Sunrise at Pulpit Rock

Chief Edmo and family pose in regalia at Pulpit Rock in The Dalles in this historical photograph. A celebration of the Methodist Mission in The Dalles, founded 180 years ago, will be held at the rock April 1.

To celebrate the 180th year since the founding of the Methodist Mission in The Dalles, the Masonic Lodge and the First United Methodist Church will hold an Easter sunrise service at Pulpit Rock.

The service at Pulpit Rock — 12th and Court streets, immediately south of The Dalles High School — begins at 6:30 a.m. on April 1.

The public is welcome to attend, and other local congregations and United Methodist churches throughout the area have been invited.

Music will be provided by Carolyn Homer on the keyboard and the Samoan Singers, a local group.

Jim Wilcox will lead the worship service and Dick LaFever gives the invocation.

In 1838, the Revs. Daniel and Jason Lee and Rev. HWK Perkins arrived at The Dalles to begin their mission primarily worshipping with the Native Americans in the area.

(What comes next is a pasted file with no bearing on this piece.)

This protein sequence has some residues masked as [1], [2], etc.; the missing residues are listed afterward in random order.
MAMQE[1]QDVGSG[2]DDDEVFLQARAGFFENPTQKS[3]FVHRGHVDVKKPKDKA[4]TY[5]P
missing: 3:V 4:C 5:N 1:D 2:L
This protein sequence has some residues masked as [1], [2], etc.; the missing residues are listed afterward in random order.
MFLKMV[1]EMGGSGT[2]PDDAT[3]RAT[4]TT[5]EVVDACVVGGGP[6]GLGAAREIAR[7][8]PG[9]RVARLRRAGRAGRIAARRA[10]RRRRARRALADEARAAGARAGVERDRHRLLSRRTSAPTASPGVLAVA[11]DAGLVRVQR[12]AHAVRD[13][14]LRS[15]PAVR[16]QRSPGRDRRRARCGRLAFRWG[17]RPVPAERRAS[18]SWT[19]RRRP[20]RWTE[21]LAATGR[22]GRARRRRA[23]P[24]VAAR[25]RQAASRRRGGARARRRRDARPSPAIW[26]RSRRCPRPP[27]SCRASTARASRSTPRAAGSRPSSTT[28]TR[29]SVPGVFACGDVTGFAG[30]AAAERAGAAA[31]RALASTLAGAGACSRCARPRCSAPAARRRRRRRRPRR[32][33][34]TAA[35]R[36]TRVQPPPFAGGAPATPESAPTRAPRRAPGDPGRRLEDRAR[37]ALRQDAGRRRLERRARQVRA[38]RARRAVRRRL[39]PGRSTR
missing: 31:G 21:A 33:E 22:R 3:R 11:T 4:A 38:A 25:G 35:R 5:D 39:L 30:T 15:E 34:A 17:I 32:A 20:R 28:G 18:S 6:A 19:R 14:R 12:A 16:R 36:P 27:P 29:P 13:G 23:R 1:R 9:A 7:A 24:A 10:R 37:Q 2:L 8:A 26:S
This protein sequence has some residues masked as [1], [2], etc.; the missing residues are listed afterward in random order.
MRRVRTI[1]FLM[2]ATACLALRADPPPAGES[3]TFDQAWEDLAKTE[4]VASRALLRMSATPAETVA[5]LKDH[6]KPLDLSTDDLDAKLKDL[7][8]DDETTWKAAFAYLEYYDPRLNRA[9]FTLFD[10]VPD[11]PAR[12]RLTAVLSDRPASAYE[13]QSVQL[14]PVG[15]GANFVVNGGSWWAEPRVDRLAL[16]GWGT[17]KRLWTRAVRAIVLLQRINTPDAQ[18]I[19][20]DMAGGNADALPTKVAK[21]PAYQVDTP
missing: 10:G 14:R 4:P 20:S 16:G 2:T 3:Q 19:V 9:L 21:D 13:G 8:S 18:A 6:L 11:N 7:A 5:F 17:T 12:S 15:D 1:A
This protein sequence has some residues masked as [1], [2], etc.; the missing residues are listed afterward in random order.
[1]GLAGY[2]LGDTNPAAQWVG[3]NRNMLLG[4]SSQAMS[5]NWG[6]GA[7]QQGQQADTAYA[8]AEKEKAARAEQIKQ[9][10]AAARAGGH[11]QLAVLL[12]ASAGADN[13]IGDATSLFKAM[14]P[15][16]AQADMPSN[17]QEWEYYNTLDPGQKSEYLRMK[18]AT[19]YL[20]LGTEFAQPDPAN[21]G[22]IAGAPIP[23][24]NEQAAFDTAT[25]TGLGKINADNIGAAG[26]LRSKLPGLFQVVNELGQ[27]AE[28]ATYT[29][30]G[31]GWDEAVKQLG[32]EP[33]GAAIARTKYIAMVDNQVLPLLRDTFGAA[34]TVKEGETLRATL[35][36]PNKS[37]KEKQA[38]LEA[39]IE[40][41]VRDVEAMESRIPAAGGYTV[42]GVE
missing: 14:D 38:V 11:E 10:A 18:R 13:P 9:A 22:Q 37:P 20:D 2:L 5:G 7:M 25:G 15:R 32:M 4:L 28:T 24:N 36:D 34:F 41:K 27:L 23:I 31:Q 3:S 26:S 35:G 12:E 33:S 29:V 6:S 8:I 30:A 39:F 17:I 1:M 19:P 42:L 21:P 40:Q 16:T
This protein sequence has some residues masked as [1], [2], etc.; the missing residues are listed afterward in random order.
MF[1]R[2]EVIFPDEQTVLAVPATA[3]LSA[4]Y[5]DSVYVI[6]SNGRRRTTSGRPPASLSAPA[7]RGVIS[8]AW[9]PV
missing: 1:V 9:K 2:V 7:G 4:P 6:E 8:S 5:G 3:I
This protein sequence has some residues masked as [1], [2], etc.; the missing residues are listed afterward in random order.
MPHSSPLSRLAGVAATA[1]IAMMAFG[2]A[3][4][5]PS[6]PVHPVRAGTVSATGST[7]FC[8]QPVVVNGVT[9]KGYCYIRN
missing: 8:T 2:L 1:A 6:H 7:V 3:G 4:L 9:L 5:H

They found a good source of water near what is known as Amaton Spring where the Native Americans watered their horses, and they found a spot of land to settle, which is on the same site as the present First United Methodist Church.

This is where the Wasco Tribe helped them build a cabin, a church, a school, and a garden area. It was known as the mission at Wascopam.

In the 1840’s, they held a series of camp meetings at Pulpit Rock, with the boulder serving as a natural pulpit.

At many of the meetings, tribes from the Cascades, Wishram, Caclasco, Wallah and Clikatat camped. The meetings drew 1,200 to 1,400 people at a time.

Rev. Daniel Lee had a gift for languages, and he learned the languages of most of the tribes in the area. He was able to find translators among the tribes for the tongues he didn’t know.

White Swan, chief of the Yakamas, said Lee was a student of the Indian languages and learned many of them. He could tell his story in those languages. This is why “Whiteman missionary” worked for them, he said.

Pulpit Rock is the only remaining artifact of the Methodist Mission, for which it has been designated as a historical site.

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